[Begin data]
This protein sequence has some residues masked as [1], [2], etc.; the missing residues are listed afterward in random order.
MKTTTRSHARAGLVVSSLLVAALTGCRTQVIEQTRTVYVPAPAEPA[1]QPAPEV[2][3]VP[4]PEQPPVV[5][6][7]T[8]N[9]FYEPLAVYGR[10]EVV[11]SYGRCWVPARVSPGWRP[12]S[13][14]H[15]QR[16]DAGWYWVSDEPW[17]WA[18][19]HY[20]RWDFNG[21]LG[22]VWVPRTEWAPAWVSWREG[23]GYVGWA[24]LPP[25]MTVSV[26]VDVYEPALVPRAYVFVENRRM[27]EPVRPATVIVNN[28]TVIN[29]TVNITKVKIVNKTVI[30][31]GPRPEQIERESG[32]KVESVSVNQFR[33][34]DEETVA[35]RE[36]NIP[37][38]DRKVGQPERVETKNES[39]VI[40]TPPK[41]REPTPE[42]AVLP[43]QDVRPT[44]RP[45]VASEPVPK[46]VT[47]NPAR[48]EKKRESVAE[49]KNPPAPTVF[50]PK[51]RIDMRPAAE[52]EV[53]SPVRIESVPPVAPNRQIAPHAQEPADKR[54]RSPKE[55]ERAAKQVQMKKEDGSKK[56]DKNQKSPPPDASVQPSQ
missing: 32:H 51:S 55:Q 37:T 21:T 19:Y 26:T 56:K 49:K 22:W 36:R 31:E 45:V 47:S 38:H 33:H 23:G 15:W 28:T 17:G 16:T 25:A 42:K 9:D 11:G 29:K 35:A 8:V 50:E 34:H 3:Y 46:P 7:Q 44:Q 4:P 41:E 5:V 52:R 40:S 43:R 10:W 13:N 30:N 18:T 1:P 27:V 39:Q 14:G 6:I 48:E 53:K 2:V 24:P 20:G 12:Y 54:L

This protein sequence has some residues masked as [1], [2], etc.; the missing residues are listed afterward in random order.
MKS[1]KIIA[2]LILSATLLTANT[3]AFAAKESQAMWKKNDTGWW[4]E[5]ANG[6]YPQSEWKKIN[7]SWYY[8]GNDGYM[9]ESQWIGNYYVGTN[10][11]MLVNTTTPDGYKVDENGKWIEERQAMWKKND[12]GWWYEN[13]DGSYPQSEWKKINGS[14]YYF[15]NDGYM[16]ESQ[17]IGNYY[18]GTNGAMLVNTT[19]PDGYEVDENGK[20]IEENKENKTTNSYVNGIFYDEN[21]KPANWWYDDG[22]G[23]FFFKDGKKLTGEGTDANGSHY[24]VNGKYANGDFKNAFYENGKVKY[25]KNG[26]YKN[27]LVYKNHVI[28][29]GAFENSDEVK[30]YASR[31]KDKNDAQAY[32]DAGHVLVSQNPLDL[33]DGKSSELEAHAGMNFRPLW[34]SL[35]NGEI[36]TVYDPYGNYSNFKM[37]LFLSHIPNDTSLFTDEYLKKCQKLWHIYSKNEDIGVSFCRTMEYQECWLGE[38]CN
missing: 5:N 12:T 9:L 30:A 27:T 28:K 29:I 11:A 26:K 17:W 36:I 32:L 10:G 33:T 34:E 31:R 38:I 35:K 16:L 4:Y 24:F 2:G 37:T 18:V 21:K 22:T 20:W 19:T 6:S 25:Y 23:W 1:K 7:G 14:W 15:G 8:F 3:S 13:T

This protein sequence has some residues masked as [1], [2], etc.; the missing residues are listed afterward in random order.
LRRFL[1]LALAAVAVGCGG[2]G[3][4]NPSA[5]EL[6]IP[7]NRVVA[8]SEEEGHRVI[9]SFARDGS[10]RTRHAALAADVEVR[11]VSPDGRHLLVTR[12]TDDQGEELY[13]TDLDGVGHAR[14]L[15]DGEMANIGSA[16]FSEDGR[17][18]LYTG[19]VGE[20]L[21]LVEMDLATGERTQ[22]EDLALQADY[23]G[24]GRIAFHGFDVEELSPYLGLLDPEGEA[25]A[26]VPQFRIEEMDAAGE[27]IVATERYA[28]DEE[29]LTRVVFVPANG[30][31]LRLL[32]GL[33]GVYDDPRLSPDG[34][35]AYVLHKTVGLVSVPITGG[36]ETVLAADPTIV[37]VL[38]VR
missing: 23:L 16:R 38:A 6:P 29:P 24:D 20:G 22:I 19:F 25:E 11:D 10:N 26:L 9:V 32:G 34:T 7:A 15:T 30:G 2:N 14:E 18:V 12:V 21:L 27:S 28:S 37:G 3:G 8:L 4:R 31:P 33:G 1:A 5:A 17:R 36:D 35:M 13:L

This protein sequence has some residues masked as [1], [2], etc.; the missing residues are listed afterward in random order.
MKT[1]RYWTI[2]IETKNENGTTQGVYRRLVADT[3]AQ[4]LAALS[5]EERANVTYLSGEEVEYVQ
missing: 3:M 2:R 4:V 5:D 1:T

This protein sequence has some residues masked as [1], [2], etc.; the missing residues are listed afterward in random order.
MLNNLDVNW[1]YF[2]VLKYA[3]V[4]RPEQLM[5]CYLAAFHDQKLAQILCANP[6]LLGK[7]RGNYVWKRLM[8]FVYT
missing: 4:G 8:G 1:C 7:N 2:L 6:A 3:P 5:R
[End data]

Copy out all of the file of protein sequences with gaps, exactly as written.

This protein sequence has some residues masked as [1], [2], etc.; the missing residues are listed afterward in random order.
MKTTTRSHARAGLVVSSLLVAALTGCRTQVIEQTRTVYVPAPAEPA[1]QPAPEV[2][3]VP[4]PEQPPVV[5][6][7]T[8]N[9]FYEPLAVYGR[10]EVV[11]SYGRCWVPARVSPGWRP[12]S[13][14]H[15]QR[16]DAGWYWVSDEPW[17]WA[18][19]HY[20]RWDFNG[21]LG[22]VWVPRTEWAPAWVSWREG[23]GYVGWA[24]LPP[25]MTVSV[26]VDVYEPALVPRAYVFVENRRM[27]EPVRPATVIVNN[28]TVIN[29]TVNITKVKIVNKTVI[30][31]GPRPEQIERESG[32]KVESVSVNQFR[33][34]DEETVA[35]RE[36]NIP[37][38]DRKVGQPERVETKNES[39]VI[40]TPPK[41]REPTPE[42]AVLP[43]QDVRPT[44]RP[45]VASEPVPK[46]VT[47]NPAR[48]EKKRESVAE[49]KNPPAPTVF[50]PK[51]RIDMRPAAE[52]EV[53]SPVRIESVPPVAPNRQIAPHAQEPADKR[54]RSPKE[55]ERAAKQVQMKKEDGSKK[56]DKNQKSPPPDASVQPSQ
missing: 32:H 51:S 55:Q 37:T 21:T 19:Y 26:T 56:K 49:K 22:W 36:R 31:E 45:V 47:S 38:H 33:H 23:G 15:W 28:T 17:G 16:T 25:A 42:K 9:D 11:G 29:K 35:A 8:V 50:E 34:H 3:Y 46:P 7:Q 44:Q 4:P 41:E 5:V 52:R 40:S 43:R 10:W 13:N 30:N 18:T 1:P 27:V 39:Q 14:G 6:I 48:E 53:K 2:V 24:P 20:G 12:Y 54:L

This protein sequence has some residues masked as [1], [2], etc.; the missing residues are listed afterward in random order.
MKS[1]KIIA[2]LILSATLLTANT[3]AFAAKESQAMWKKNDTGWW[4]E[5]ANG[6]YPQSEWKKIN[7]SWYY[8]GNDGYM[9]ESQWIGNYYVGTN[10][11]MLVNTTTPDGYKVDENGKWIEERQAMWKKND[12]GWWYEN[13]DGSYPQSEWKKINGS[14]YYF[15]NDGYM[16]ESQ[17]IGNYY[18]GTNGAMLVNTT[19]PDGYEVDENGK[20]IEENKENKTTNSYVNGIFYDEN[21]KPANWWYDDG[22]G[23]FFFKDGKKLTGEGTDANGSHY[24]VNGKYANGDFKNAFYENGKVKY[25]KNG[26]YKN[27]LVYKNHVI[28][29]GAFENSDEVK[30]YASR[31]KDKNDAQAY[32]DAGHVLVSQNPLDL[33]DGKSSELEAHAGMNFRPLW[34]SL[35]NGEI[36]TVYDPYGNYSNFKM[37]LFLSHIPNDTSLFTDEYLKKCQKLWHIYSKNEDIGVSFCRTMEYQECWLGE[38]CN
missing: 5:N 12:T 9:L 30:A 27:T 28:K 29:I 11:A 26:K 17:W 36:I 32:L 10:G 33:T 34:E 31:R 38:I 35:K 16:L 4:Y 24:F 2:G 37:T 18:V 21:K 22:T 20:W 19:T 6:S 25:Y 23:W 1:K 7:G 14:W 15:G 8:F 3:S 13:T

This protein sequence has some residues masked as [1], [2], etc.; the missing residues are listed afterward in random order.
LRRFL[1]LALAAVAVGCGG[2]G[3][4]NPSA[5]EL[6]IP[7]NRVVA[8]SEEEGHRVI[9]SFARDGS[10]RTRHAALAADVEVR[11]VSPDGRHLLVTR[12]TDDQGEELY[13]TDLDGVGHAR[14]L[15]DGEMANIGSA[16]FSEDGR[17][18]LYTG[19]VGE[20]L[21]LVEMDLATGERTQ[22]EDLALQADY[23]G[24]GRIAFHGFDVEELSPYLGLLDPEGEA[25]A[26]VPQFRIEEMDAAGE[27]IVATERYA[28]DEE[29]LTRVVFVPANG[30][31]LRLL[32]GL[33]GVYDDPRLSPDG[34][35]AYVLHKTVGLVSVPITGG[36]ETVLAADPTIV[37]VL[38]VR
missing: 23:L 16:R 38:A 6:P 29:P 24:D 20:G 22:I 19:F 25:E 11:D 10:N 26:L 9:V 32:G 34:T 7:A 15:T 30:G 2:N 14:E 18:V 12:V 21:L 27:S 28:S 37:G 3:G 8:L 4:R 31:P 33:G 1:A 5:A 17:R 36:D 35:M 13:L

This protein sequence has some residues masked as [1], [2], etc.; the missing residues are listed afterward in random order.
MKT[1]RYWTI[2]IETKNENGTTQGVYRRLVADT[3]AQ[4]LAALS[5]EERANVTYLSGEEVEYVQ
missing: 3:M 2:R 4:V 5:D 1:T

This protein sequence has some residues masked as [1], [2], etc.; the missing residues are listed afterward in random order.
MLNNLDVNW[1]YF[2]VLKYA[3]V[4]RPEQLM[5]CYLAAFHDQKLAQILCANP[6]LLGK[7]RGNYVWKRLM[8]FVYT
missing: 4:G 8:G 1:C 7:N 2:L 6:A 3:P 5:R